This project is about pioneers: people who are first in their family to enrol in university (FIFU). While there is considerable research into factors affecting participation and achievement in university education, less documented are the factors that influence the success of FIFU. Based on limited literature, we know that FIFU are at risk of failure and of dropping out, especially in their first year of study, and that negotiating cultural obstacles involves a gain and loss of FIFU students’ identities and a redefining of themselves. This occurrence is experienced amongst diverse populations in higher education globally.
From national strategic perspectives, the FIFU challenge is highly relevant to South Africa, Australia, USA, Canada and New Zealand, as each nation has set ambitious time-bounded university education agendas through to 2020. But from an ethical perspective it is simply the right thing to do—every student with potential deserves the chance to succeed at university.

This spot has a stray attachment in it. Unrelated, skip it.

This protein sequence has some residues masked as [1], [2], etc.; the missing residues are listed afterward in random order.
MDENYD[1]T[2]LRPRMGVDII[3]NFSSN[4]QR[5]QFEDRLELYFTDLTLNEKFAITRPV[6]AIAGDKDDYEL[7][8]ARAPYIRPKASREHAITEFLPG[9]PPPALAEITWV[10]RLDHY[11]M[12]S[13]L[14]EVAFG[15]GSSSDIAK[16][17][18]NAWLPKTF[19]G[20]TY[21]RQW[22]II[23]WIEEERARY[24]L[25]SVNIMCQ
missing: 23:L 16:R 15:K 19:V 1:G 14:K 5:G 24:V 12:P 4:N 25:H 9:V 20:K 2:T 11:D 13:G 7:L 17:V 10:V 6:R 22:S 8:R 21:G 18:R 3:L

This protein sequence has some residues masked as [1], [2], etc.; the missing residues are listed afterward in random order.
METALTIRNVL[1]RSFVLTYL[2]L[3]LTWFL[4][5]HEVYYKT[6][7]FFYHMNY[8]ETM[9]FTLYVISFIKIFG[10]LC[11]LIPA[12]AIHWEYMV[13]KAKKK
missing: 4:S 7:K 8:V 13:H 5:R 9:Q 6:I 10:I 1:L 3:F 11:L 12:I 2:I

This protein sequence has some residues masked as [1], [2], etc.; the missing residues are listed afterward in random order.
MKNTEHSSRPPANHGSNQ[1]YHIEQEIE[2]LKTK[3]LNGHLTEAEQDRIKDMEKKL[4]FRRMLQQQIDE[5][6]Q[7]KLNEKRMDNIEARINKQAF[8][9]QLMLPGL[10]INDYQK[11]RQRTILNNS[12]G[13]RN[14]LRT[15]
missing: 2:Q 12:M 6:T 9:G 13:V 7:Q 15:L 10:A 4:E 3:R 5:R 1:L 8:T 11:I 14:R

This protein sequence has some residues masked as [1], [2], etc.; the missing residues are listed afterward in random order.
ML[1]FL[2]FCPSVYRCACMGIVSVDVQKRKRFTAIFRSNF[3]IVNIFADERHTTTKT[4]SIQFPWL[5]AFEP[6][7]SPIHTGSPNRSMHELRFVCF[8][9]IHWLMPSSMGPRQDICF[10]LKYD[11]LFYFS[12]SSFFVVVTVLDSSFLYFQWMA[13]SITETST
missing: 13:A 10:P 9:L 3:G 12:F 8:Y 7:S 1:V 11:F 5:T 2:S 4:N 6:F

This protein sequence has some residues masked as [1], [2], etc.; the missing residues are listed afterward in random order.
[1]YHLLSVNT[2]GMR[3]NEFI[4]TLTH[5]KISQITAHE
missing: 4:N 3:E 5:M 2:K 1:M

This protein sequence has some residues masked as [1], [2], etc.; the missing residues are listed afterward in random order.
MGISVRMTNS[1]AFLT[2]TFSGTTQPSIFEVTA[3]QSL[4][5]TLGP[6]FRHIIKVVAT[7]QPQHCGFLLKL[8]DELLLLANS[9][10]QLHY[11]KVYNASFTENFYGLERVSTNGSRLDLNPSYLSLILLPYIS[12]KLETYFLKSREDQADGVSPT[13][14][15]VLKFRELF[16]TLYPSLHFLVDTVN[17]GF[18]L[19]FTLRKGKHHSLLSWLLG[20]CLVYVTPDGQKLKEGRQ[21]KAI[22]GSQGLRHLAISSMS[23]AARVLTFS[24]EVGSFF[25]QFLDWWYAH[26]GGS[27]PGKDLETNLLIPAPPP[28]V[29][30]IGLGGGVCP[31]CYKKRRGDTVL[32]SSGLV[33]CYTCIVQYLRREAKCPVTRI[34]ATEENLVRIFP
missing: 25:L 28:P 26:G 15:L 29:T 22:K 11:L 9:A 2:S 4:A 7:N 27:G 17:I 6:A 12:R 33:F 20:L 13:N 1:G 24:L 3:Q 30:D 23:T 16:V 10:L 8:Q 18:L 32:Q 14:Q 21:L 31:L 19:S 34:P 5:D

This research will design, test and authenticate a culturally appropriate methodology that:
- Provides evidence about multiple variables affecting FIFU success: influences, information, investment approaches and other factors that help or hinder FIFU educational opportunities and outcomes.
- Identifies good practice for university teaching and student support systems towards enhanced FIFU participation and achievement.
- Promotes critical innovative thinking about this global challenge of Higher Education and Research.
- Dr ‘Ema Wolfgramm-Foliaki, University of Auckland
- Associate Professor Lorri Santamaria, University of Auckland
- Dr Amani Bell, University of Sydney
- Associate Professor Elisa Birch, University of Western Australia
- Associate Professor Moragh Paxton, University of Cape Town
- Roisin Kelly, University of Cape Town
- Cara Stanley, University of California, Berkeley
- Professor Airini, Thompson Rivers University